The body positivity movement is on the upswing, and men are finally getting with the program! Author and activist Robbie Tripp recently shared a moving tribute to his wife, Sarah, on Instagram, embracing her beauty and body as it is, and encouraging other women to love themselves for who they are, too.

Tripp, who’s also given a TEDx Talk on narcissism and millennials, writes that he’s been attracted to curvier women since he was a teenager. And while he remembers being teased for liking women who didn’t fit a “very specific standard of beauty,” growing up and learning more about how mainstream standards of beauty are created showed him it wasn’t him who was wrong, it was society.

|| I love this woman and her curvy body. As a teenager, I was often teased by my friends for my attraction to girls on the thicker side, ones who were shorter and curvier, girls that the average (basic) bro might refer to as "chubby" or even "fat." Then, as I became a man and started to educate myself on issues such as feminism and how the media marginalizes women by portraying a very narrow and very specific standard of beauty (thin, tall, lean) I realized how many men have bought into that lie. For me, there is nothing sexier than this woman right here: thick thighs, big booty, cute little side roll, etc. Her shape and size won't be the one featured on the cover of Cosmopolitan but it's the one featured in my life and in my heart. There's nothing sexier to me than a woman who is both curvy and confident; this gorgeous girl I married fills out every inch of her jeans and is still the most beautiful one in the room. Guys, rethink what society has told you that you should desire. A real woman is not a porn star or a bikini mannequin or a movie character. She's real. She has beautiful stretch marks on her hips and cute little dimples on her booty. Girls, don't ever fool yourself by thinking you have to fit a certain mold to be loved and appreciated. There is a guy out there who is going to celebrate you for exactly who you are, someone who will love you like I love my Sarah. || photo cred: @kaileehjudd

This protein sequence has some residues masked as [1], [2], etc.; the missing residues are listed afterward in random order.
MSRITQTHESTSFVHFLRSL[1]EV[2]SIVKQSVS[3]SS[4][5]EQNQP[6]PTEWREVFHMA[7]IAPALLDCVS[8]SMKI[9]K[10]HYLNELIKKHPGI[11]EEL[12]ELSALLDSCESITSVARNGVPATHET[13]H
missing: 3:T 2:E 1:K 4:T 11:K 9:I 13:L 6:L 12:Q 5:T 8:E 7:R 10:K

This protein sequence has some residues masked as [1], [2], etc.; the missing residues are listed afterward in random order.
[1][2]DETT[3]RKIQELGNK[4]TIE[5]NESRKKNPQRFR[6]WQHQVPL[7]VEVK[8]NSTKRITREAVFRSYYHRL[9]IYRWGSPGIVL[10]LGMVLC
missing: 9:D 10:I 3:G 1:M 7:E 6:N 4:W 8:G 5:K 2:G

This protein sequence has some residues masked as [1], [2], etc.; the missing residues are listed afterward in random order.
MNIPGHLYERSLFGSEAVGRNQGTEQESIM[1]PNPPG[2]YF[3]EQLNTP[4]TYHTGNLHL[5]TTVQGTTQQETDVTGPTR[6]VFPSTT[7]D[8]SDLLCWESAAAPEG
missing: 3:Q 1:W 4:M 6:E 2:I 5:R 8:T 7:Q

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“I love this woman and her curvy body,” wrote San Francisco-based Tripp. “As a teenager, I was often teased by my friends for my attraction to girls on the thicker side, ones who were shorter and curvier, girls that the average (basic) bro might refer to as ‘chubby’ or even ‘fat.’”

“Then, as I became a man and started to educate myself on issues such as feminism and how the media marginalizes women by portraying a very narrow and very specific standard of beauty (thin, tall, lean) I realized how many men have bought into that lie.”

Sarah, who is a fashion and lifestyle blogger, has written extensively on the issue of body positivity, particularly on the flawed ways in which we use the word “fat”. In one of her own Instagram posts, she writes: “I may HAVE fat, but I am not fat. And neither are you!”

Responding to her husband’s post, she wrote on her blog: “So lucky to have a man who has loved me and celebrated me for who I am since the day I met him.”

More and more women—like these artists from Europe and Australia—are feeling empowered to embrace and love the bodies they have, not the bodies the media or other people have told them that they should have.

“Girls,” Tripp concluded in his Instagram post, “don't ever fool yourself by thinking you have to fit a certain mold to be loved and appreciated. There is a guy out there who is going to celebrate you for exactly who you are, someone who will love you like I love my Sarah.”